The Trainertext Method has even shown positive results on children with learning disabilities. In developing the programme, some neurological complications surfaced that thwarted reading development – in children with weak cerebellar function, for instance. Such children have difficulty with eye tracking and tend to be easily distracted or show signs of dyspraxia. Weak magnocellular pathways, which prevent a child from being able to lock both eyes on the same focal point, were another complication that was detected. Morgan and his team tracked eight areas of neurological challenges connected to the reading process and found that with the right exercise regime, such complications can be improved. Their system was found to build up a child’s eye tracking in about ten days, instead of the six months or more required by conventional support regimes.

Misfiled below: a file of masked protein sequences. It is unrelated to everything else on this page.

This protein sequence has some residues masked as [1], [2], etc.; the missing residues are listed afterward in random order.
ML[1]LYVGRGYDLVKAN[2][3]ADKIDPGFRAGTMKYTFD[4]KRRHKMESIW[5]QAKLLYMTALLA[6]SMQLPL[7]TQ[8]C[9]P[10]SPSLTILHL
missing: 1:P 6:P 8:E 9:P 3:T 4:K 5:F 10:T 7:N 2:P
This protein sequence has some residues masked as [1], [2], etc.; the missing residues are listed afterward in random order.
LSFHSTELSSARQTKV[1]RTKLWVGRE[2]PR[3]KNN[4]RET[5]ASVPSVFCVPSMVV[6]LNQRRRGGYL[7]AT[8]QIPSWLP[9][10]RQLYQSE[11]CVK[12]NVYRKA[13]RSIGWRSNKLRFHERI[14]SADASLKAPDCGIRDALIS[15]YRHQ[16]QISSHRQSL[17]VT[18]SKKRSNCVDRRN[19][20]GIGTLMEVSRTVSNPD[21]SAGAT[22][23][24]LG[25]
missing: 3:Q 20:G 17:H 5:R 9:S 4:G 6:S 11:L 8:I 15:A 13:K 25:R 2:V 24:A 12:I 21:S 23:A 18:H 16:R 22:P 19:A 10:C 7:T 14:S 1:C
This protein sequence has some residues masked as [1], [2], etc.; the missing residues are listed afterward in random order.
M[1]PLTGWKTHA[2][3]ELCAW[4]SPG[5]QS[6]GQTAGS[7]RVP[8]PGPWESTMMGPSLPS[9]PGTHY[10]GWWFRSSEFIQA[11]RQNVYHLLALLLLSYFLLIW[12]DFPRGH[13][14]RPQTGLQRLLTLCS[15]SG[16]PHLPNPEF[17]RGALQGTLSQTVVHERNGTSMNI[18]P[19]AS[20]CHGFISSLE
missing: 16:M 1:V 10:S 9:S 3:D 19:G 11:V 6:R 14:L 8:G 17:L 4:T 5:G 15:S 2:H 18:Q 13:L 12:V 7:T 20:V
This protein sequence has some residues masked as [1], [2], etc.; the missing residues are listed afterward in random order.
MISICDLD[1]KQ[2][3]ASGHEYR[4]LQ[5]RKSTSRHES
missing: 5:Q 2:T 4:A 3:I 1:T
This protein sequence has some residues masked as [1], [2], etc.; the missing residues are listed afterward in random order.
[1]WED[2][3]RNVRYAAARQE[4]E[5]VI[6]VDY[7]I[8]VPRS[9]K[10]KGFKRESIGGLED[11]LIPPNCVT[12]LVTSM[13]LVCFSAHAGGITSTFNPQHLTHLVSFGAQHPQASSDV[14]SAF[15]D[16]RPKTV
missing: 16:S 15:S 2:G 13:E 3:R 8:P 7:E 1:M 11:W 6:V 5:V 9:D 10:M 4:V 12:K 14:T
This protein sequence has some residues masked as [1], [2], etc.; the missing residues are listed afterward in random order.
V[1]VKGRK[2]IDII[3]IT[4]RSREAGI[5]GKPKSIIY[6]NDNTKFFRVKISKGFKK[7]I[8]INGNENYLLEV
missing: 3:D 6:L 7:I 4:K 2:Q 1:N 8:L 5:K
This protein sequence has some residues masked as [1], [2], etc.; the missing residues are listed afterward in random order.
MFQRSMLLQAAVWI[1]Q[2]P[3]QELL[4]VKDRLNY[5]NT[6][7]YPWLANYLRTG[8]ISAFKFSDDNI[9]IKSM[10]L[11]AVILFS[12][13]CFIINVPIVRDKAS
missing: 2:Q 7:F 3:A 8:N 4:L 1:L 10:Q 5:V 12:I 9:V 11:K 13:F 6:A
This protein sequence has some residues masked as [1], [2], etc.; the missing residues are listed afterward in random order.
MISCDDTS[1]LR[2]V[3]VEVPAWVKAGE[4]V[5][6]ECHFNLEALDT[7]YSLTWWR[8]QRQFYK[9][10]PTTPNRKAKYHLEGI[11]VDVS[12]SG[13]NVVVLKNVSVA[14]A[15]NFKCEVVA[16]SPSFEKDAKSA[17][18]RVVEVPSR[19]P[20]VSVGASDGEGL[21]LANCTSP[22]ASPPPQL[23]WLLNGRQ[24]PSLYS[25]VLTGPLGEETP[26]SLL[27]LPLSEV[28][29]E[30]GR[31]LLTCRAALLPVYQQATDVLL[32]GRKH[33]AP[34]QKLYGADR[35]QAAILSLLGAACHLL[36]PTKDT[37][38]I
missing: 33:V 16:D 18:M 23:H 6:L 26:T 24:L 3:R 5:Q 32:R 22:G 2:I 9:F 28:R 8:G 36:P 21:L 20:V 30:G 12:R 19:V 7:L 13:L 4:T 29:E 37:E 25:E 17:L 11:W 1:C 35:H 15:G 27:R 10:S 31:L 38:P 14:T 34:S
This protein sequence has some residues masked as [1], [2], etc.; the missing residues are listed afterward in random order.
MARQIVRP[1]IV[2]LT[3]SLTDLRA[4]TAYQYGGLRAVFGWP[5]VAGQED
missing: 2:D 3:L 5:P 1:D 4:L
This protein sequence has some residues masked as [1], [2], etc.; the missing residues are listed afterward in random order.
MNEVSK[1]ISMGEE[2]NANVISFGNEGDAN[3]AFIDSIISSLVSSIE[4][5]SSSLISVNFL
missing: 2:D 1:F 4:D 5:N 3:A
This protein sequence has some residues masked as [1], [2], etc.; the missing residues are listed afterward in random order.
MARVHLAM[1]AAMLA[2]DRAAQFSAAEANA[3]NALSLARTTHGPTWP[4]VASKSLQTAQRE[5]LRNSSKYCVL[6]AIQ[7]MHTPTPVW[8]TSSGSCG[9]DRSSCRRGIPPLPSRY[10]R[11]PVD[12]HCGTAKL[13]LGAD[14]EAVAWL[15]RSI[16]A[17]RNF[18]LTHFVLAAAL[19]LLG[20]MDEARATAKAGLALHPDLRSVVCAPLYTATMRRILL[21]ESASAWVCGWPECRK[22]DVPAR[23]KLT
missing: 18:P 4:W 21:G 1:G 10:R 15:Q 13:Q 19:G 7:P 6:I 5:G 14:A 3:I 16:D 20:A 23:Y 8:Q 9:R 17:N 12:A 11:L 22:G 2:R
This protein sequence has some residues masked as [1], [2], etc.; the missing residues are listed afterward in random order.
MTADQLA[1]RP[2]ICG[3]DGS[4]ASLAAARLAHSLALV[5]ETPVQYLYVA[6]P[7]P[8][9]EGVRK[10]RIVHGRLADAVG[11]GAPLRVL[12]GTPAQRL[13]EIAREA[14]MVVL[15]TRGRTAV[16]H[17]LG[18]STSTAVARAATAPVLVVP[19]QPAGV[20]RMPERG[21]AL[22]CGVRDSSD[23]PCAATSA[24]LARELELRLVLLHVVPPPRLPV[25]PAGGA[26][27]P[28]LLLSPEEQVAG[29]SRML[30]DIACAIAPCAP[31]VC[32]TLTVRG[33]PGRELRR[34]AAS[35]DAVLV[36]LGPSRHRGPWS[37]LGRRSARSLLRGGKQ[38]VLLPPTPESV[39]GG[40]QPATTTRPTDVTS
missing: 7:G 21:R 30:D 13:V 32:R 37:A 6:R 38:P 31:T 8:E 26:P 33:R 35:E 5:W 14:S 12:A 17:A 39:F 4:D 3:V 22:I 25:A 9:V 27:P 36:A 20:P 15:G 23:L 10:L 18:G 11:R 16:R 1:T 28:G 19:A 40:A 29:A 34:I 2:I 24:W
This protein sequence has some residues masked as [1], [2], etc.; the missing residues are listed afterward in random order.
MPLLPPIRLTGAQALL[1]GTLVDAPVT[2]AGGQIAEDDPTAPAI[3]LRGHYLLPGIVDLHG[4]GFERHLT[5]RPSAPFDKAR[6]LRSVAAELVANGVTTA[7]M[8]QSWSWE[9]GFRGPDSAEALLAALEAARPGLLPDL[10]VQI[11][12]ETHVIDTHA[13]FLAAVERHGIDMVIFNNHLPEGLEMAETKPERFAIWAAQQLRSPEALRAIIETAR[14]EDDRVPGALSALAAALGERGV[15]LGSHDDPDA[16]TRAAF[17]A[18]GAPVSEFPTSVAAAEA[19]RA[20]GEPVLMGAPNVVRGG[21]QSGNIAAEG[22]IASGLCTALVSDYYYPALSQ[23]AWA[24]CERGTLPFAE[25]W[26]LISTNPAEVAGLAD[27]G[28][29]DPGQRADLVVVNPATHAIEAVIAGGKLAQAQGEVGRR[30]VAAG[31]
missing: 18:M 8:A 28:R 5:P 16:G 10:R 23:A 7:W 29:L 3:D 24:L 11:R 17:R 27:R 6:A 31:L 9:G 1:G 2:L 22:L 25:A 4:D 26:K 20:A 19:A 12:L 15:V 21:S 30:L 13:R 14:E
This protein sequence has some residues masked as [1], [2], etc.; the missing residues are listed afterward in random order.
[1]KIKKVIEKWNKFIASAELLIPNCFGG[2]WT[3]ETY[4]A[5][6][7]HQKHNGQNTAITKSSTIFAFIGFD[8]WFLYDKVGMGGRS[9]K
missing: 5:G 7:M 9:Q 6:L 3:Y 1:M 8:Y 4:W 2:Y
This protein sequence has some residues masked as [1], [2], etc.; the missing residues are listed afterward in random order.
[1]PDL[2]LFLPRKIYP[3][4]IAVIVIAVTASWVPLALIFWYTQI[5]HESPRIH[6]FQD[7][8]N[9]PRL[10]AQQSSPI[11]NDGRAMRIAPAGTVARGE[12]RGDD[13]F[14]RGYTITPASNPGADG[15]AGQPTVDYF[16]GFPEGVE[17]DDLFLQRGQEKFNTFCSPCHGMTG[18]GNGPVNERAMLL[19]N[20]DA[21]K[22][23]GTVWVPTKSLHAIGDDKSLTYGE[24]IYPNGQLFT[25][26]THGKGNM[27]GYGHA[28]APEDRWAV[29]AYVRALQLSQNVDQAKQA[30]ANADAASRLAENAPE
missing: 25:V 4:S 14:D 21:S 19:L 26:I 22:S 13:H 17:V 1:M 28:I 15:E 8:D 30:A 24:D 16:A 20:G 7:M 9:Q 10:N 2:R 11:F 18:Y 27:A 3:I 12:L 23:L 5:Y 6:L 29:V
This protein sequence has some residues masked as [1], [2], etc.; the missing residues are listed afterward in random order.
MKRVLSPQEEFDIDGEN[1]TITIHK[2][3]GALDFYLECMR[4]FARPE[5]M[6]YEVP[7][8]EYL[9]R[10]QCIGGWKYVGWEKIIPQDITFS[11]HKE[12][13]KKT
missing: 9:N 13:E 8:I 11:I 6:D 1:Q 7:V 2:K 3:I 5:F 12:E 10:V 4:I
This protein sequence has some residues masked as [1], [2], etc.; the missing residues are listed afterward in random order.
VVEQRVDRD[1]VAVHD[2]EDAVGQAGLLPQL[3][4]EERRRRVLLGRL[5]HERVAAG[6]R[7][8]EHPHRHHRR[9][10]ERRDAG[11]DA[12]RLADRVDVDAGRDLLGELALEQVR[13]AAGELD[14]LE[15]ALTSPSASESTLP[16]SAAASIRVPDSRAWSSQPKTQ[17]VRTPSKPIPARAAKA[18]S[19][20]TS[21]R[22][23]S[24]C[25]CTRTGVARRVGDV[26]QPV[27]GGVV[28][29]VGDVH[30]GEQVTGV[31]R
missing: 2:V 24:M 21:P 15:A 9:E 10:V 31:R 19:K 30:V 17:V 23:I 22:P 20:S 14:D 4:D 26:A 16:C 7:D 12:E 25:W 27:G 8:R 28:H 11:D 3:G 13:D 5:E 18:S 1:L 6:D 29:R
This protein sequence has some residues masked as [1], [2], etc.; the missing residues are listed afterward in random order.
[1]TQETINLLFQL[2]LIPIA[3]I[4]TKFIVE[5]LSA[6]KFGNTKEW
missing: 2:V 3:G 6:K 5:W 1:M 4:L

The DM Ed Guarantee
What began as a research project in 2004, has flourished into a successful company. DM Ed now retails three DM Reading products for learners of all ages and situations – there is even a programme for adults.
DM Ed is all about giving everyone the gift of literacy. Understanding the devastating effects illiteracy can have on a person’s life, the company offers an unconditional refund promise to anyone not satisfied with the programme. As Morgan says himself: “Far too many people have been held back by weaknesses in their literacy. We want to change that forever.”
I think that five years ago you would have found some resistance to the idea. But that is now changing. Teachers are seeing computers as an assistive technology rather than a threat to good classroom practice. And the level of technical ability amongst teachers is inevitably rising too, just as with all of us.
Has it been difficult to integrate DM Reading Programmes into the education system?